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      I don’t get all of the “useless use of cat” hate. Shell is for ad-hoc stream-of-conciousness scripting. It’s not supposed to be perfect or optimised. If you think about the pipeline starting with the file so that

      cat file | do something | do something else

      makes more sense than the counterintuitive ordering of

      do something < file | do something else

      then more power to you, do what make sense to you. A human is not going to notice the performance penalty of copying the bytes a few more times in an interactive shell session.

      The “useless use of cat” meme is just a “gotcha” superiority complex with no bearing on reality besides somebody getting to feel like they “corrected” you. How many other random tiny insignificant performance hits fly by your smugness every day that don’t enter the memeosphere so you don’t get to feel smart about repeating them?

      If you think it’s a real problem, then detect this case in the shell and change the execution strategy there. You don’t get to feel smug, but you will solve the actual “problem”.

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        than the counterintuitive ordering of

        It doesn’t have to be counterintuitive. This works too:

        < file do something | do something else

        There’s a slight benefit to the redirecting this way in that the file remains seekable. (It doesn’t with cat)

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          How do you produce shell pipelines? For me, it’s always stepwise: I run something, visually inspect the output, then up-arrow and | to another command that transforms the output somehow. Repeat until I get what I want. < file fails this test, I think?

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            I don’t follow. Like you, I build shell pipelines “stepwise. I run something, visually inspect the output, then up-arrow and | to another command that transforms the output somehow. Repeat until I get what I want.”

            How is cat file | better (or worse) than < file? In other words, if my original pipeline begins < file, can’t I keep using up-arrow and tweaking what follows, just as I can with cat file |?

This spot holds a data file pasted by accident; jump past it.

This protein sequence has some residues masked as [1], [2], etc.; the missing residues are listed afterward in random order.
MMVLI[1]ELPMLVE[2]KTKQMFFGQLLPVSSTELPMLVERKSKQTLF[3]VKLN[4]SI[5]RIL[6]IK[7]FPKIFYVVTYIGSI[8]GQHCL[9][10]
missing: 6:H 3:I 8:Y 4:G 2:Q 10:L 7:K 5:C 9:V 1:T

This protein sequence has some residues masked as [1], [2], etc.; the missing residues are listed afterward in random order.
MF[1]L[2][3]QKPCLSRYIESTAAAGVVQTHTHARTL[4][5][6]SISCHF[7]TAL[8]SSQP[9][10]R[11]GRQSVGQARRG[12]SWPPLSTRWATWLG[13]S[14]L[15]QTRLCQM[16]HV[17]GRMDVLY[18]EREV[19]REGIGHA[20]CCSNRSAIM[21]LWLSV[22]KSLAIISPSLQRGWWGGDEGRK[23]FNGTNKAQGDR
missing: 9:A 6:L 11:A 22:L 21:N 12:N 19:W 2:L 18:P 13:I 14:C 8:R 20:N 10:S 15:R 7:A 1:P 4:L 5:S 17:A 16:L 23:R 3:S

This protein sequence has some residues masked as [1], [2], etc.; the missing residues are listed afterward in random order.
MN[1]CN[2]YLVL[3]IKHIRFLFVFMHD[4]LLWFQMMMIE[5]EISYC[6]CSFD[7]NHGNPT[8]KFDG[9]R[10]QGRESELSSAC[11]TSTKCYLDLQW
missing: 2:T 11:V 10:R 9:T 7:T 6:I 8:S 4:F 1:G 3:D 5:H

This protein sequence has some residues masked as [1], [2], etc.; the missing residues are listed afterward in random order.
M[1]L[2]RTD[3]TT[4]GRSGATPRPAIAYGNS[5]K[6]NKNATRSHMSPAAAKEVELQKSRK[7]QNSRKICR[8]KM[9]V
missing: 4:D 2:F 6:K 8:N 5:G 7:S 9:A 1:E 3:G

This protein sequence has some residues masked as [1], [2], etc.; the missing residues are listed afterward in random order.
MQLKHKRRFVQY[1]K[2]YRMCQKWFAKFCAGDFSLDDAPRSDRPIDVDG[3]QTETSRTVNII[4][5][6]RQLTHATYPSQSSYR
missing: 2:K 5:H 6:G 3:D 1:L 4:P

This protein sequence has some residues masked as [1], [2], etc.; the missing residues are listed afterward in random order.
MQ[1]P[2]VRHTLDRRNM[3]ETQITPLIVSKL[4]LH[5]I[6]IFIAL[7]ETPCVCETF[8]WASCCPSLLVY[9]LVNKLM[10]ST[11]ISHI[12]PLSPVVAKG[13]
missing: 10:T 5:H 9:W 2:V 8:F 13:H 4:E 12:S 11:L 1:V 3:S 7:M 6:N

Maybe you’re thinking of < file at the end of the pipeline? If so, I think that viraptor’s whole point was that you can move < file to the front of the pipeline—exactly where cat file | sits.

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              If my original pipeline begins < file . . .

              That doesn’t pass my test, because < file doesn’t produce any output by itself. If you start off with < file | something else then sure, but I’ve never done that! I find it nonintuitive. But if it works for you, groovy.

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                Hmm, it displays the file in zsh, but apparently not in bash.

                But now I know how to annoy both groups!

                < myfile cat | wc -l
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                That absolutely makes sense. Thanks for clarifying. (I imagined you were starting with cat file | something. If I first wanted to check the contents of file, I sometimes do the same as you describe: cat file and then cat file | whatever. Other times I do less file first because then I can bounce around in the file more easily.)

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            I’m not sure that’s something I ever gave any attention. I mean, it’s slightly different and I don’t mind ¯\(ツ)

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          This doesn’t work in /bin/sh on my latest MacOS.

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            Maybe something else is going on?

            macOS 12.1, bash 3.2 (at /bin/sh), and it works fine here.

            sh-3.2$ < wtf.c grep assert | sed 's/assert/wtf/'
            #include <wtf.h>
            	wtf(sodium_init() != -1);
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              True, I should have clarified what I was trying to do. Your example works for me, but there are other cases where < doesn’t work, while cat does;

              This doesn’t work (but it works in some other shells):


              This works:

              data="$(<file cat)"